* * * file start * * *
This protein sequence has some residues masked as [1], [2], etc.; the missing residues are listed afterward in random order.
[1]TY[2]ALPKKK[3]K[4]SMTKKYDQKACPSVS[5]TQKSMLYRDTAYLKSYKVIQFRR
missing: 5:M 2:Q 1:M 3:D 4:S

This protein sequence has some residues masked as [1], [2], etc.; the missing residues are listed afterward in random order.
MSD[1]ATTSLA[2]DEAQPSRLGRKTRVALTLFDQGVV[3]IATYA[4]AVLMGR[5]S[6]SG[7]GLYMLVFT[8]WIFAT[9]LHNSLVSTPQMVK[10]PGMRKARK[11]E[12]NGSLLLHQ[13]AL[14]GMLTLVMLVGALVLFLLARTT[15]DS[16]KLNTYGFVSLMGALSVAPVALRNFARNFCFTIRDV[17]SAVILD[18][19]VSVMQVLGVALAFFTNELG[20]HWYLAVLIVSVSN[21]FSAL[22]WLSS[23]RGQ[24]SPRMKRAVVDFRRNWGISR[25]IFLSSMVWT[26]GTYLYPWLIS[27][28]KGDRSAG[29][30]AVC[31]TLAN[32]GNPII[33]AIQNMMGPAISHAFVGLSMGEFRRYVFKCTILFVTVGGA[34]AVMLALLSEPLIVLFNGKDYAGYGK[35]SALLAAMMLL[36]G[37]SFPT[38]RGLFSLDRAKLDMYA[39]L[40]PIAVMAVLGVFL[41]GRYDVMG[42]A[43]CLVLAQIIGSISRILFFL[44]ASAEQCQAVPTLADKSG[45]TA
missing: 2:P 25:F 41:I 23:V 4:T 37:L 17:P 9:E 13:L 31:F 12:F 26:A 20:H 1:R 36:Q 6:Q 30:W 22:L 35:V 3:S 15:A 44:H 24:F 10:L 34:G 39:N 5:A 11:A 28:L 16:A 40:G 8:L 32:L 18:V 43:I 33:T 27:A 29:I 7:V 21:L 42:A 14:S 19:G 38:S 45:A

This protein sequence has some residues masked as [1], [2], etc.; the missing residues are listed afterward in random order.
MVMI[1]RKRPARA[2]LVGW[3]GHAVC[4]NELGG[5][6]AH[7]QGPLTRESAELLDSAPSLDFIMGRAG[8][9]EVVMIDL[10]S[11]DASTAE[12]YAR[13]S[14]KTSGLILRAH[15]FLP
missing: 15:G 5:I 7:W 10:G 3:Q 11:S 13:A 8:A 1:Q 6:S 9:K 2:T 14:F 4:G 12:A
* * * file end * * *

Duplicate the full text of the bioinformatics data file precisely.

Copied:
This protein sequence has some residues masked as [1], [2], etc.; the missing residues are listed afterward in random order.
[1]TY[2]ALPKKK[3]K[4]SMTKKYDQKACPSVS[5]TQKSMLYRDTAYLKSYKVIQFRR
missing: 5:M 2:Q 1:M 3:D 4:S

This protein sequence has some residues masked as [1], [2], etc.; the missing residues are listed afterward in random order.
MSD[1]ATTSLA[2]DEAQPSRLGRKTRVALTLFDQGVV[3]IATYA[4]AVLMGR[5]S[6]SG[7]GLYMLVFT[8]WIFAT[9]LHNSLVSTPQMVK[10]PGMRKARK[11]E[12]NGSLLLHQ[13]AL[14]GMLTLVMLVGALVLFLLARTT[15]DS[16]KLNTYGFVSLMGALSVAPVALRNFARNFCFTIRDV[17]SAVILD[18][19]VSVMQVLGVALAFFTNELG[20]HWYLAVLIVSVSN[21]FSAL[22]WLSS[23]RGQ[24]SPRMKRAVVDFRRNWGISR[25]IFLSSMVWT[26]GTYLYPWLIS[27][28]KGDRSAG[29][30]AVC[31]TLAN[32]GNPII[33]AIQNMMGPAISHAFVGLSMGEFRRYVFKCTILFVTVGGA[34]AVMLALLSEPLIVLFNGKDYAGYGK[35]SALLAAMMLL[36]G[37]SFPT[38]RGLFSLDRAKLDMYA[39]L[40]PIAVMAVLGVFL[41]GRYDVMG[42]A[43]CLVLAQIIGSISRILFFL[44]ASAEQCQAVPTLADKSG[45]TA
missing: 2:P 25:F 41:I 23:V 4:T 37:L 17:P 9:E 13:L 31:F 12:F 26:A 20:H 1:R 36:Q 6:Q 30:W 22:L 35:V 3:S 15:A 44:H 24:F 10:L 34:G 39:N 5:A 11:A 28:L 16:A 40:G 8:L 32:L 18:V 43:I 33:T 27:A 29:I 7:V 21:L 42:A 14:S 19:G 38:S 45:A

This protein sequence has some residues masked as [1], [2], etc.; the missing residues are listed afterward in random order.
MVMI[1]RKRPARA[2]LVGW[3]GHAVC[4]NELGG[5][6]AH[7]QGPLTRESAELLDSAPSLDFIMGRAG[8][9]EVVMIDL[10]S[11]DASTAE[12]YAR[13]S[14]KTSGLILRAH[15]FLP
missing: 15:G 5:I 7:W 10:G 3:Q 11:S 13:A 8:A 1:Q 6:S 9:K 2:T 14:F 4:G 12:A